The Best Spot for Happy Hour Oysters & Seafood in Downtown Denver: Jax Fish House

Having spent most of my life in the San Francisco Bay Area, I’m a sucker for raw oysters. They’re pretty much one of my essential food groups. I have to admit, I was a bit concerned when I first moved to Denver, because being landlocked in the middle of the country doesn’t exactly scream “fresh seafood.” However, you’d be amazed how much great seafood there is in Denver, with many restaurants flying it in every morning. And one of my personal favorites is Jax Fish House in LoDo (1539 17th Street). Not the least because they have:

$1.50 Oyster Happy Hour

HAPPY HOUR is 4-6pm every day (and all day Monday!), and now there’s a late happy hour too (which they surprisingly don’t mention on their website). It goes for the last hour that they’re open (9-10pm M-Th, 10pm-11pm F-Sat, 8-9pm Sun… I think.

When you eat as many oysters as I do, happy hour oysters are a big deal. I don’t think there’s a deal like this anywhere even close to here.

Two suggestions when it comes to the oysters:

  1. Ask for the mignonette sauce. It comes with the oysters at a lot of places, but you have to request it here. I’m not sure why.
  2. If you decide to not order off the happy hour menu, I highly recommend the Kumamotos from the West Coast (my personal favorite in flavor, but they are slightly smaller).

Jax oyster menu board


Another must-try on the happy hour menu is the panang curry mussels. It’s one of my favorite preparations of mussels I’ve ever tried, and I usually get these every time I’m here.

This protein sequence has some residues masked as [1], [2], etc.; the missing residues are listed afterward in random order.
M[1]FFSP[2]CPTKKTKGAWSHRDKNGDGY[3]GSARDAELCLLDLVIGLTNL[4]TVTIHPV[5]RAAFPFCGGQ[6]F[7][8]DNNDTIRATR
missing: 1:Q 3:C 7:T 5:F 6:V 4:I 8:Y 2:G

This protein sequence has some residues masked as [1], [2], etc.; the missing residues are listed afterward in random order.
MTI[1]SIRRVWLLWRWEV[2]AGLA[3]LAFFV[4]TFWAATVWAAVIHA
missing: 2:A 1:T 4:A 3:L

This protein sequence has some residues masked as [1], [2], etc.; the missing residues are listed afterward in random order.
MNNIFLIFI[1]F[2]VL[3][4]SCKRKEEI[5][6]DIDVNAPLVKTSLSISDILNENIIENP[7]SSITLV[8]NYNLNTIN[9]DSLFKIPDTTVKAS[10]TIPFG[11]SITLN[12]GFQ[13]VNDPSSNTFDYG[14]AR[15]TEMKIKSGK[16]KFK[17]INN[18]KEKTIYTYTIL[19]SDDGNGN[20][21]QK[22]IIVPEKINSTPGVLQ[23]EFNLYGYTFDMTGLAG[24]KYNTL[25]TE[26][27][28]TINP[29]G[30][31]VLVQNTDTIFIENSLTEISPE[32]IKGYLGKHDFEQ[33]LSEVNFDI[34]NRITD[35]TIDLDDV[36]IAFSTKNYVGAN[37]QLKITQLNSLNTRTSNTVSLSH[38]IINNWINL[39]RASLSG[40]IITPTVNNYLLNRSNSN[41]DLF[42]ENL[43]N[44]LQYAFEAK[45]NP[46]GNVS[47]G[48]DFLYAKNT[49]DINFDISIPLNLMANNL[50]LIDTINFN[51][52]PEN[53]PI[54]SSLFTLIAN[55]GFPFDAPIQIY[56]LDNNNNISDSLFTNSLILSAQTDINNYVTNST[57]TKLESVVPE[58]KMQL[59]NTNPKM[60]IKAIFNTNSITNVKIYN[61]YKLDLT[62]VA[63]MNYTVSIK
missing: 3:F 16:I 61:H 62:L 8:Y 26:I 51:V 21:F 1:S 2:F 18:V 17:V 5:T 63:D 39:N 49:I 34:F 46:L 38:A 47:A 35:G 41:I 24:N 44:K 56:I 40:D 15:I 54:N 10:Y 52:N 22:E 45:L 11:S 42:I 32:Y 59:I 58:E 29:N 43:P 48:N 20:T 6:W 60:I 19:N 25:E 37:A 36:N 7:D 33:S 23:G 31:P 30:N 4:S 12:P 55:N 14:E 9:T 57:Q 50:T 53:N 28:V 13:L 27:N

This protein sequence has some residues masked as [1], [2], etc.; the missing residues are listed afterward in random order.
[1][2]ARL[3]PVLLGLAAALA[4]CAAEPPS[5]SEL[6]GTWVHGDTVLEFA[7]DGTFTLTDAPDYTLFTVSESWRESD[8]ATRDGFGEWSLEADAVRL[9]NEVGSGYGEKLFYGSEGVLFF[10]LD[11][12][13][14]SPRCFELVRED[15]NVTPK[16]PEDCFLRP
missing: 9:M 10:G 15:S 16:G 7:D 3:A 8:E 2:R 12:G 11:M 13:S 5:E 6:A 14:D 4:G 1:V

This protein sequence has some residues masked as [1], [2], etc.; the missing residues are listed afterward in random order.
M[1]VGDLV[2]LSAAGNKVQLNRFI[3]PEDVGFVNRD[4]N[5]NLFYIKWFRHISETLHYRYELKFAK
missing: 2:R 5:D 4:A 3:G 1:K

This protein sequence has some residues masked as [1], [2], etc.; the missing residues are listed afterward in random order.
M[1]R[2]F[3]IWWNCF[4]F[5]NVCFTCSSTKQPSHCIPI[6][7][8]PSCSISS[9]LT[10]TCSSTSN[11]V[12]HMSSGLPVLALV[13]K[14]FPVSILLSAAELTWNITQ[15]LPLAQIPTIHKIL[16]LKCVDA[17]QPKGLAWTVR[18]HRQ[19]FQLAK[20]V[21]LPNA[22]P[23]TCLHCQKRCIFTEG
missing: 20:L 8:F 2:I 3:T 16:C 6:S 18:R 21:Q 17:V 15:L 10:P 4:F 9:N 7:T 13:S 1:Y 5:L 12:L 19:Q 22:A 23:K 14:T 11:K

If you’re ok ordering off the regular menu, one of my favorite things to get here in the winter is the clam chowder. It’s made to order, uses fresh clams, and has tons of bacon — and everything is better with bacon.

Jax clam chowder

Another one of my winter favorites is the gumbo (it’s almost as good as the étouffée at Sassafras, which is saying a lot). And it even comes in a $4 happy hour version (shown below).

Jax gumbo

One of my year-round favorites is the peel-and-eat shrimp ($6 on happy hour), which comes with a spicy mayo and what I think is chili powder. Whatever it is, it makes the shrimp much more flavorful than most places’. Just be ready to get a little messy.

Jax peel and eat shrimp

And if you’re more of a raw fish fan, there’s always some sort of poke concoction on the menu. Lately it’s been a spicy ahi tuna poke that I absolutely love.

And of course there’s a full seafood bar, so you can always get a chilled seafood platter or market-price crab (I’m a big fan of the snow crab).

Jax seafood bar.


Jax cucumber lemon press
The Cucumber Lemon Press ($4 during happy hour) is one of my favorite cocktails I’ve ever had. I could drink these forever. They’re light and refreshing and go with everything. I think the only thing I would rather drink with oysters is a white wine that’s specially made to go with oysters, but the only place I’ve seen do that is Rodney’s Oyster House in Toronto. Of course they have delicious wine here, too, but I recommend trying the Press first.